A plant in Denmark is helping to minimise the problem of construction waste by extracting reusable bricks and preparing them for contemporary reuse. Through vibrations, the company is able to remove previous concrete and cement, making the bricks ready to be used again. The technique provides an innovative solution to the issue of construction waste, greatly reducing the quantity that must be sent to landfill or pulverised.
The system of vibrations is a remarkably clean method of preparing the bricks, removing the need for water and chemical treatment. The method is also 98 percent more energy efficient than the creation of new bricks. On average, eight tonnes of CO2 per new household are saved through using reclaimed bricks.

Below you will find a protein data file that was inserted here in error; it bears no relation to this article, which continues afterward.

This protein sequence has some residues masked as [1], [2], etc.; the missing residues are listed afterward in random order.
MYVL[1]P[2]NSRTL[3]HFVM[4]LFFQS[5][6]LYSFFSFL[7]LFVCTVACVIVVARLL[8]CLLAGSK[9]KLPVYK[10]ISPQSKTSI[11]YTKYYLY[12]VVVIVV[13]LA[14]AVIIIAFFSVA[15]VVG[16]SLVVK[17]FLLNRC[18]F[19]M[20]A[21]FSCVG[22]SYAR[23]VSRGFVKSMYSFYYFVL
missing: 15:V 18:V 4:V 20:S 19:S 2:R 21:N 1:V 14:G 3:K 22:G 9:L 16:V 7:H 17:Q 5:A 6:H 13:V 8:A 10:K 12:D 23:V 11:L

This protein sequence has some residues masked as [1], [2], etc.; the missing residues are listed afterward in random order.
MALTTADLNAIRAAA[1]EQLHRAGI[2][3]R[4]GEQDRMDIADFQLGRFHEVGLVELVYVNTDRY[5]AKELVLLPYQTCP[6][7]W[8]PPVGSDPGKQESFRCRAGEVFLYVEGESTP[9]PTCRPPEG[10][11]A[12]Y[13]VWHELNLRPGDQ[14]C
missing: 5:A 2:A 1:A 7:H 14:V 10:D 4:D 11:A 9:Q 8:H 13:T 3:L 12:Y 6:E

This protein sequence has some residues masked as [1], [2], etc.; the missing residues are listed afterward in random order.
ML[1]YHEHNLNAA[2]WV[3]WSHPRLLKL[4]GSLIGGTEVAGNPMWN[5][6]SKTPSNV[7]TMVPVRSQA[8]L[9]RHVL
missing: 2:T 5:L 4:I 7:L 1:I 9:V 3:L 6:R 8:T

Denmark has seen an upswing in the market for old bricks, as many consumers view the material as having more character compared to its newer counterpart. Explaining the trend, Claus Nielsen, the CEO of Gamle Mursten, says that “history is passed on from the old bricks to the new building”, providing a sense of added value. The project is supported by the EU's Competitiveness and Innovation Framework Programme Eco-Innovation Initiative and is looking to expand into Germany and Poland.
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